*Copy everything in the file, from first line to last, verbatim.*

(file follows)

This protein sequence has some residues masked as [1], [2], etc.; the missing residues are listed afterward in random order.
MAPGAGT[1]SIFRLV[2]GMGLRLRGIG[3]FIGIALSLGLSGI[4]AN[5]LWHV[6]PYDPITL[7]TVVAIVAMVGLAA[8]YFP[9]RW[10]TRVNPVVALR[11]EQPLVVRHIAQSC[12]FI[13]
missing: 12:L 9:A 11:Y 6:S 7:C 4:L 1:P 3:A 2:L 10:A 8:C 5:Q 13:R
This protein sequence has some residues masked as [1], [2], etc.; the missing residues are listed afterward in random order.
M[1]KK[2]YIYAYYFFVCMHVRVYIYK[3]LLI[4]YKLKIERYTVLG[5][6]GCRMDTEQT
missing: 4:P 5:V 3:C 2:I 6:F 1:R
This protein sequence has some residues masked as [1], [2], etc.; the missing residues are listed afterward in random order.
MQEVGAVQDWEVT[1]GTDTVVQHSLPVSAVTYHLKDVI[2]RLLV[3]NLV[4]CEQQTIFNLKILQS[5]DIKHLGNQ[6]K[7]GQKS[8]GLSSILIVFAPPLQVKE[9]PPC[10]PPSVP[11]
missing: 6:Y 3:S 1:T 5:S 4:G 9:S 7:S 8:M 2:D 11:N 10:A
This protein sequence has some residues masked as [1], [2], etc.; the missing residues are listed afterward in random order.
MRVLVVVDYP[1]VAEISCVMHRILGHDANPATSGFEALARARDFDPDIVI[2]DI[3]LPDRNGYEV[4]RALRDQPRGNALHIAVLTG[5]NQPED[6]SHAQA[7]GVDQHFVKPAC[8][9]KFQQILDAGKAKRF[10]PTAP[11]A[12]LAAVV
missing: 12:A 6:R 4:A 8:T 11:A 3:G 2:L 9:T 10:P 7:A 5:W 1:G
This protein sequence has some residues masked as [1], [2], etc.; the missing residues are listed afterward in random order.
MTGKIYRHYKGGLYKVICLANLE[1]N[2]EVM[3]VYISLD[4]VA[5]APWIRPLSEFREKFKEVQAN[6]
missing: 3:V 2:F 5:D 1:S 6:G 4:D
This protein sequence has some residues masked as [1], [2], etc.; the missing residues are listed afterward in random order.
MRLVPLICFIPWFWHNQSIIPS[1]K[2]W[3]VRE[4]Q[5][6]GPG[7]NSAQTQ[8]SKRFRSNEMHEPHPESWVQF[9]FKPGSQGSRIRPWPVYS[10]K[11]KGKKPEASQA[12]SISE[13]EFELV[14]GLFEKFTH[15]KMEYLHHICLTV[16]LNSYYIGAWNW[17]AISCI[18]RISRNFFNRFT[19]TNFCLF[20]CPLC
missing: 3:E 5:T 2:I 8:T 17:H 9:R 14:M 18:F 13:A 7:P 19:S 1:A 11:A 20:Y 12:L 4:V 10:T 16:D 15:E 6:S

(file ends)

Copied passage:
This protein sequence has some residues masked as [1], [2], etc.; the missing residues are listed afterward in random order.
MAPGAGT[1]SIFRLV[2]GMGLRLRGIG[3]FIGIALSLGLSGI[4]AN[5]LWHV[6]PYDPITL[7]TVVAIVAMVGLAA[8]YFP[9]RW[10]TRVNPVVALR[11]EQPLVVRHIAQSC[12]FI[13]
missing: 12:L 9:A 11:Y 6:S 7:C 4:L 1:P 3:A 2:L 10:A 8:C 5:Q 13:R
This protein sequence has some residues masked as [1], [2], etc.; the missing residues are listed afterward in random order.
M[1]KK[2]YIYAYYFFVCMHVRVYIYK[3]LLI[4]YKLKIERYTVLG[5][6]GCRMDTEQT
missing: 4:P 5:V 3:C 2:I 6:F 1:R
This protein sequence has some residues masked as [1], [2], etc.; the missing residues are listed afterward in random order.
MQEVGAVQDWEVT[1]GTDTVVQHSLPVSAVTYHLKDVI[2]RLLV[3]NLV[4]CEQQTIFNLKILQS[5]DIKHLGNQ[6]K[7]GQKS[8]GLSSILIVFAPPLQVKE[9]PPC[10]PPSVP[11]
missing: 6:Y 3:S 1:T 5:S 4:G 9:S 7:S 8:M 2:D 11:N 10:A
This protein sequence has some residues masked as [1], [2], etc.; the missing residues are listed afterward in random order.
MRVLVVVDYP[1]VAEISCVMHRILGHDANPATSGFEALARARDFDPDIVI[2]DI[3]LPDRNGYEV[4]RALRDQPRGNALHIAVLTG[5]NQPED[6]SHAQA[7]GVDQHFVKPAC[8][9]KFQQILDAGKAKRF[10]PTAP[11]A[12]LAAVV
missing: 12:A 6:R 4:A 8:T 11:A 3:G 2:L 9:T 10:P 7:A 5:W 1:G
This protein sequence has some residues masked as [1], [2], etc.; the missing residues are listed afterward in random order.
MTGKIYRHYKGGLYKVICLANLE[1]N[2]EVM[3]VYISLD[4]VA[5]APWIRPLSEFREKFKEVQAN[6]
missing: 3:V 2:F 5:D 1:S 6:G 4:D
This protein sequence has some residues masked as [1], [2], etc.; the missing residues are listed afterward in random order.
MRLVPLICFIPWFWHNQSIIPS[1]K[2]W[3]VRE[4]Q[5][6]GPG[7]NSAQTQ[8]SKRFRSNEMHEPHPESWVQF[9]FKPGSQGSRIRPWPVYS[10]K[11]KGKKPEASQA[12]SISE[13]EFELV[14]GLFEKFTH[15]KMEYLHHICLTV[16]LNSYYIGAWNW[17]AISCI[18]RISRNFFNRFT[19]TNFCLF[20]CPLC
missing: 3:E 5:T 2:I 8:T 17:H 9:R 14:M 18:F 13:A 7:P 19:S 1:A 11:A 20:Y 12:L 4:V 10:T 16:D 15:E 6:S